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Changing course : preventing gang membership editors: Thamas R. Simon, Nancy M. Ritter, Reshma R. Mahendra

Contributor(s): Simon, Thomas R | Ritter, Nancy M | Mahendra, Reshma R.
Material type: materialTypeLabelBookPublisher: [Washington, D.C.] ; [Atlanta, GA] : Office of Justice Programs, National Institute of Justice, Centers of Disease Control and Prevention, 2013Description: electronic document (166 p.); PDF file: 1.61 MB.Subject(s): ADOLESCENTS | CHILDREN | COMMUNITIES | DOMESTIC VIOLENCE | INTIMATE PARTNER VIOLENCE | GANGS | PRIMARY PREVENTION | PROGRAMMES | RISK FACTORS | SCHOOLS | VICTIMS | YOUNG MEN | YOUNG PEOPLE | YOUNG WOMEN | UNITED STATES | PREVENTION | FAMILY VIOLENCE | SEXUAL VIOLENCEOnline resources: Click here to access online | Access the website Summary: "[This book] explores the important nexus of public safety and public health in preventing kids from joining gangs. Community leaders and practitioners are invited to engage in a new way of thinking about this nexus — and to put into practice evidence-based principles and practices that can halt the cascading impact of gangs on kids, families, neighborhoods, and society. The book's goal is to help community leaders, police officers, teachers, and community-services providers to better understand what research says about keeping kids out of gangs and to make informed decisions about how to best use limited resources to prevent gang joining. To change the course, it is important to look beyond individual-level risk factors to consider factors within families, schools, and communities that influence gang-joining. Opportunities and principles for prevention are described at each level." (from the website) Among the key points: mentality. •Youth in gangs are more likely to abuse drugs, engage in high-risk sexual behaviors, and experience long-term health and social consequences. •Girls join gangs in large numbers, contrary to stereotypes. Prevention efforts should address girls' risk for gang joining, including preventing sexual abuse and addressing abusive intimate partner violence for girls.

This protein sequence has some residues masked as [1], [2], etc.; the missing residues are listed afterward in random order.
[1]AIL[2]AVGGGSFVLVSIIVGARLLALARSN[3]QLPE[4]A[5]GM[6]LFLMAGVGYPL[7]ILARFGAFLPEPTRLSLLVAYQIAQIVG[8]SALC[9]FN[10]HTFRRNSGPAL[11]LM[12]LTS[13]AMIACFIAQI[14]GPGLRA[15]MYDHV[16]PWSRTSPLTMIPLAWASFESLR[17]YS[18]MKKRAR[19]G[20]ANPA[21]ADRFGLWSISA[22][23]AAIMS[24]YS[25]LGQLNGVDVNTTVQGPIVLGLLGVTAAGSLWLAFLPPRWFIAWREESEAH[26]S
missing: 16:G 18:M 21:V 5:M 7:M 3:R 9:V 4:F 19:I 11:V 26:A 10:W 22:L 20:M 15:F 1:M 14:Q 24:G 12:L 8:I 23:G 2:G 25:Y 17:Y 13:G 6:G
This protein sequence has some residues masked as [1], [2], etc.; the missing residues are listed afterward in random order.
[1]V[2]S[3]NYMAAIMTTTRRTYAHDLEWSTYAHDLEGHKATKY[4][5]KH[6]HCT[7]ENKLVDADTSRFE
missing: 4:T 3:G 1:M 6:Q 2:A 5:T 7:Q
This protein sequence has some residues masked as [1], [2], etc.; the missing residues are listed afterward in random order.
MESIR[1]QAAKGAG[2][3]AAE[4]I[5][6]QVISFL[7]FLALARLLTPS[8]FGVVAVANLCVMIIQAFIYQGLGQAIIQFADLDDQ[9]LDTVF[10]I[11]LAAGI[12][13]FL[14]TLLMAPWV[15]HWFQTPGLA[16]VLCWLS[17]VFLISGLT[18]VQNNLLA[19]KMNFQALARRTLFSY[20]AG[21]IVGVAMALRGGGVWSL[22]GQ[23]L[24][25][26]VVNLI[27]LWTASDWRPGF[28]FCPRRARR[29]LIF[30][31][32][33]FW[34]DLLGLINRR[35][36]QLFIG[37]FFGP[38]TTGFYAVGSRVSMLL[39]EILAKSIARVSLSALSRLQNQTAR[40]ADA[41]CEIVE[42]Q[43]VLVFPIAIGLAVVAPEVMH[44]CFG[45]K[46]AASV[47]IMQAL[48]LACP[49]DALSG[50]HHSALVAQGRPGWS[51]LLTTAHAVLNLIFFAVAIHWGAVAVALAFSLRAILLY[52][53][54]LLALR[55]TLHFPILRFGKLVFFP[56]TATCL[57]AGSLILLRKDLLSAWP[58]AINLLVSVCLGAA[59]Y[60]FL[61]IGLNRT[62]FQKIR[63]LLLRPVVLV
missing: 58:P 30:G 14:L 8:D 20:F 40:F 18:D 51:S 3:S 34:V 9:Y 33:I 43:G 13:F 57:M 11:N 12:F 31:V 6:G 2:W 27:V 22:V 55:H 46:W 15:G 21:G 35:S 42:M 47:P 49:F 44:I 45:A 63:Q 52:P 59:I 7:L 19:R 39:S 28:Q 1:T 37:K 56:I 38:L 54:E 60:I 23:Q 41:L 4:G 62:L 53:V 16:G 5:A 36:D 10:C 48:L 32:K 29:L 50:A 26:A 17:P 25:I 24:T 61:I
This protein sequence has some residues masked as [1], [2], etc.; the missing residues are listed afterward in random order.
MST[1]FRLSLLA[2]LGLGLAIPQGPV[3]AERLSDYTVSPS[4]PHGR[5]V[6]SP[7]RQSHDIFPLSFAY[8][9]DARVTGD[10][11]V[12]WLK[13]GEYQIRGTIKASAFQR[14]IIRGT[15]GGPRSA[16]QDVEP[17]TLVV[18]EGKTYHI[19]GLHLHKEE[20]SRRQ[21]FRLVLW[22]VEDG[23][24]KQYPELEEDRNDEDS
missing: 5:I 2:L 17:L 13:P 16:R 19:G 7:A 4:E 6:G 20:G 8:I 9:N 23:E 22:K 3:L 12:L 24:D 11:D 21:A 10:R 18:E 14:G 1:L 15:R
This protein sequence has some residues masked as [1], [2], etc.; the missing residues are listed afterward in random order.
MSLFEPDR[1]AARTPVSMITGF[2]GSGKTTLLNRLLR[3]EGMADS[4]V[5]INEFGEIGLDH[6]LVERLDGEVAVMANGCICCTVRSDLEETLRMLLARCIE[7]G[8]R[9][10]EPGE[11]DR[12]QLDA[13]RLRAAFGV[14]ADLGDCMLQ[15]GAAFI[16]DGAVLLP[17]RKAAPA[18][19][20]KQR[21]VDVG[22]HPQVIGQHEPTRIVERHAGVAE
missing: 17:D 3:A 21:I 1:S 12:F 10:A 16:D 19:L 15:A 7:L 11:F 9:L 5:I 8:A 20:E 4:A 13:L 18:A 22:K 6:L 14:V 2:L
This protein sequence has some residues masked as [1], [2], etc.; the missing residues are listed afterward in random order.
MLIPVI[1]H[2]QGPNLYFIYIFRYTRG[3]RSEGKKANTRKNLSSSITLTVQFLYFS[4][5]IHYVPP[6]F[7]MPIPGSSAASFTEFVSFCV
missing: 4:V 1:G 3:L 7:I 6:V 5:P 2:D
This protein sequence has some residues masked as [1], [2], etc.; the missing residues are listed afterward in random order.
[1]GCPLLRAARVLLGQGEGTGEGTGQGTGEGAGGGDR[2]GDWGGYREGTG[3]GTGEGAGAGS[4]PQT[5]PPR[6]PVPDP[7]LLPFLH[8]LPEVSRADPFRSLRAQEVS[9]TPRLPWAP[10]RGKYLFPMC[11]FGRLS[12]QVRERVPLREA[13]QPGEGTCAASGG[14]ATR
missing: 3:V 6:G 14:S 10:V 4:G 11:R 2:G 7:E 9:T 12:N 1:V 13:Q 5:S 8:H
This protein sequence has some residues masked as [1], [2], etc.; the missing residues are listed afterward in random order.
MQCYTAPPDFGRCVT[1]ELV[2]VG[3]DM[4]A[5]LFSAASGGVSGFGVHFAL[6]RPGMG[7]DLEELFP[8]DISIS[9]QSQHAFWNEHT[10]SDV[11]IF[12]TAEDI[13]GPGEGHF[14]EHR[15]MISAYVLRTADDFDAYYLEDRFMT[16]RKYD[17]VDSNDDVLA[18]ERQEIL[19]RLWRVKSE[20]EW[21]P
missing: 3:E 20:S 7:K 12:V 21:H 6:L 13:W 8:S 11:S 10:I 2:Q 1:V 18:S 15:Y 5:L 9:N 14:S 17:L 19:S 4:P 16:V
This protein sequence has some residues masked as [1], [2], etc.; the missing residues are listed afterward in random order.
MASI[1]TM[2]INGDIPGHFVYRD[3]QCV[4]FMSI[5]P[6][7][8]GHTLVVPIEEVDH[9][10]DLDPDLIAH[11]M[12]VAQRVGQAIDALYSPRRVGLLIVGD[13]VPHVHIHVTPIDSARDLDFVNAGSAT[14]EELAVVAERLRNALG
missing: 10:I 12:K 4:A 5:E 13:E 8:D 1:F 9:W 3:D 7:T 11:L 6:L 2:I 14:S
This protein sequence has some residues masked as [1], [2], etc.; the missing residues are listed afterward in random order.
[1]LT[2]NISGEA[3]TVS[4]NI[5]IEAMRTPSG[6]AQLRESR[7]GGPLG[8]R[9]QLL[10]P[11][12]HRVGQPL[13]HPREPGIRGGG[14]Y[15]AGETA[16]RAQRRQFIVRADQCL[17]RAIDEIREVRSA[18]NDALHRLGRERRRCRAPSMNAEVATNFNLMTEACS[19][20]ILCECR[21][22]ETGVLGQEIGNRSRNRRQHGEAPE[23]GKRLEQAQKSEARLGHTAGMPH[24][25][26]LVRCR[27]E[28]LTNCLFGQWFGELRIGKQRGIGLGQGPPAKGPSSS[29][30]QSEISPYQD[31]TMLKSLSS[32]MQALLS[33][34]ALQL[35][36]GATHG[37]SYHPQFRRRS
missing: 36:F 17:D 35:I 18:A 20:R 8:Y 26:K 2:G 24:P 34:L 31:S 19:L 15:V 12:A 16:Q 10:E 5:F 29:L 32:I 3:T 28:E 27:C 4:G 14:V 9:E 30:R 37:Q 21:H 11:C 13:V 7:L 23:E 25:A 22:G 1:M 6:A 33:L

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"[This book] explores the important nexus of public safety and public health in preventing kids from joining gangs. Community leaders and practitioners are invited to engage in a new way of thinking about this nexus — and to put into practice evidence-based principles and practices that can halt the cascading impact of gangs on kids, families, neighborhoods, and society.

The book's goal is to help community leaders, police officers, teachers, and community-services providers to better understand what research says about keeping kids out of gangs and to make informed decisions about how to best use limited resources to prevent gang joining.

To change the course, it is important to look beyond individual-level risk factors to consider factors within families, schools, and communities that influence gang-joining. Opportunities and principles for prevention are described at each level." (from the website)

Among the key points:
mentality.
•Youth in gangs are more likely to abuse drugs, engage in high-risk sexual behaviors, and experience long-term health and social consequences.
•Girls join gangs in large numbers, contrary to stereotypes. Prevention efforts should address girls' risk for gang joining, including preventing sexual abuse and addressing abusive intimate partner violence for girls.